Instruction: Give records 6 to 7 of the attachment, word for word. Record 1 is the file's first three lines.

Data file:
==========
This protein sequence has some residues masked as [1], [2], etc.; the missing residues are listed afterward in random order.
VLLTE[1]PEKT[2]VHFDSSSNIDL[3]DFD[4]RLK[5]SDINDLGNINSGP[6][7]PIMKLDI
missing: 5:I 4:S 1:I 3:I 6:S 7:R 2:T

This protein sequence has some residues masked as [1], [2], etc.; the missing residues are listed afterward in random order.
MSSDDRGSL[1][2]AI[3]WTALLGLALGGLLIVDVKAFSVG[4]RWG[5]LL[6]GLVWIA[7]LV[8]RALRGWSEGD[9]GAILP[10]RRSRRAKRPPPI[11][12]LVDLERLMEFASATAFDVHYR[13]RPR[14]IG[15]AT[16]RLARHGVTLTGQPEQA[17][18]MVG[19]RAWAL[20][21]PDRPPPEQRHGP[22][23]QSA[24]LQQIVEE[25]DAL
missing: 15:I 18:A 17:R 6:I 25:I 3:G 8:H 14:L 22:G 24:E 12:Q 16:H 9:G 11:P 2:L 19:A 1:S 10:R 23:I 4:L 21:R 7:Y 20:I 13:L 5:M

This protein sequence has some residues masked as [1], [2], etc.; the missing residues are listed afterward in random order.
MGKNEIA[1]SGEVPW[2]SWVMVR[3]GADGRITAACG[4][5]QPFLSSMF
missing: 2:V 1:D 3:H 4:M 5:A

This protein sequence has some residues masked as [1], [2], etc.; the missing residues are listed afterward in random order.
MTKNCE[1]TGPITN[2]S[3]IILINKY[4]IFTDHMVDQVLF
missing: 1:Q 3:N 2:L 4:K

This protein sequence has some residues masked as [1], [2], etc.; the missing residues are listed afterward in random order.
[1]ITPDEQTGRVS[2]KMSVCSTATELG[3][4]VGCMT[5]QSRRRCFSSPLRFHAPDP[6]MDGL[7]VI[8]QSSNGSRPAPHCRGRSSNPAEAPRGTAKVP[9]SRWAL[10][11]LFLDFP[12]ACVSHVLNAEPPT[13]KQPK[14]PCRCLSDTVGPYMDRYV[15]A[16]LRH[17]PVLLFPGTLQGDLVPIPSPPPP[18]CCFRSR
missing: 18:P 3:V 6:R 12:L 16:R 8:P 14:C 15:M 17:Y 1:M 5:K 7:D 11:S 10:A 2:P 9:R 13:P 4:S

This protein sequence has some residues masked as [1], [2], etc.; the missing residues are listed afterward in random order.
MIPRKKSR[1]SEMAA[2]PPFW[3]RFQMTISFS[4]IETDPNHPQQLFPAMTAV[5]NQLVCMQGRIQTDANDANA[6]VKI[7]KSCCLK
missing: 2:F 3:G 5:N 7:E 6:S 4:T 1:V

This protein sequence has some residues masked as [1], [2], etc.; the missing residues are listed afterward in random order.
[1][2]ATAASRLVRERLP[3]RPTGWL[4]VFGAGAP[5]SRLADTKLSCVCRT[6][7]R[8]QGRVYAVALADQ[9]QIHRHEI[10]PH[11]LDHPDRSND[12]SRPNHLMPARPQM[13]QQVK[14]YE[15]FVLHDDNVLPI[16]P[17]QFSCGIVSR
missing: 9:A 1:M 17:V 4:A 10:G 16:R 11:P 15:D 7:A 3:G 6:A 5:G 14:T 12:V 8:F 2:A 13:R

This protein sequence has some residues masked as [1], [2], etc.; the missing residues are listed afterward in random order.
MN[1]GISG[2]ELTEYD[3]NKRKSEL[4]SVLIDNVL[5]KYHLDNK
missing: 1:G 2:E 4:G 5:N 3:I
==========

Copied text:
This protein sequence has some residues masked as [1], [2], etc.; the missing residues are listed afterward in random order.
MIPRKKSR[1]SEMAA[2]PPFW[3]RFQMTISFS[4]IETDPNHPQQLFPAMTAV[5]NQLVCMQGRIQTDANDANA[6]VKI[7]KSCCLK
missing: 2:F 3:G 5:N 7:E 6:S 4:T 1:V

This protein sequence has some residues masked as [1], [2], etc.; the missing residues are listed afterward in random order.
[1][2]ATAASRLVRERLP[3]RPTGWL[4]VFGAGAP[5]SRLADTKLSCVCRT[6][7]R[8]QGRVYAVALADQ[9]QIHRHEI[10]PH[11]LDHPDRSND[12]SRPNHLMPARPQM[13]QQVK[14]YE[15]FVLHDDNVLPI[16]P[17]QFSCGIVSR
missing: 9:A 1:M 17:V 4:A 10:G 16:R 11:P 15:D 7:A 3:G 6:A 5:G 14:T 12:V 8:F 2:A 13:R